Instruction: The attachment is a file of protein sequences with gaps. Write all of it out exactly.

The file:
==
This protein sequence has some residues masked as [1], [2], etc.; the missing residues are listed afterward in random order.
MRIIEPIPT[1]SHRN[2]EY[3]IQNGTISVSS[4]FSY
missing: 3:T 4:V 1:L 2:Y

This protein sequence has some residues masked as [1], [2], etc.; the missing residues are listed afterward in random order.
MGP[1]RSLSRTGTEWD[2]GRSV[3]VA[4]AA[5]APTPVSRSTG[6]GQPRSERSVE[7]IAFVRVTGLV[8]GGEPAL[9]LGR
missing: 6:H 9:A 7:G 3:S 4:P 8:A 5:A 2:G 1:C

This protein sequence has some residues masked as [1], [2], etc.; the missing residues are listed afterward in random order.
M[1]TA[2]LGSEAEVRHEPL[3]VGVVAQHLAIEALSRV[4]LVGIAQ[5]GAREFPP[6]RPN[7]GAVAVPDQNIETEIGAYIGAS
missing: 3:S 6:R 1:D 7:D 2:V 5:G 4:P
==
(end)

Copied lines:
This protein sequence has some residues masked as [1], [2], etc.; the missing residues are listed afterward in random order.
MRIIEPIPT[1]SHRN[2]EY[3]IQNGTISVSS[4]FSY
missing: 3:T 4:V 1:L 2:Y

This protein sequence has some residues masked as [1], [2], etc.; the missing residues are listed afterward in random order.
MGP[1]RSLSRTGTEWD[2]GRSV[3]VA[4]AA[5]APTPVSRSTG[6]GQPRSERSVE[7]IAFVRVTGLV[8]GGEPAL[9]LGR
missing: 6:H 9:A 7:G 3:S 4:P 8:A 5:A 2:G 1:C

This protein sequence has some residues masked as [1], [2], etc.; the missing residues are listed afterward in random order.
M[1]TA[2]LGSEAEVRHEPL[3]VGVVAQHLAIEALSRV[4]LVGIAQ[5]GAREFPP[6]RPN[7]GAVAVPDQNIETEIGAYIGAS
missing: 3:S 6:R 1:D 7:D 2:V 5:G 4:P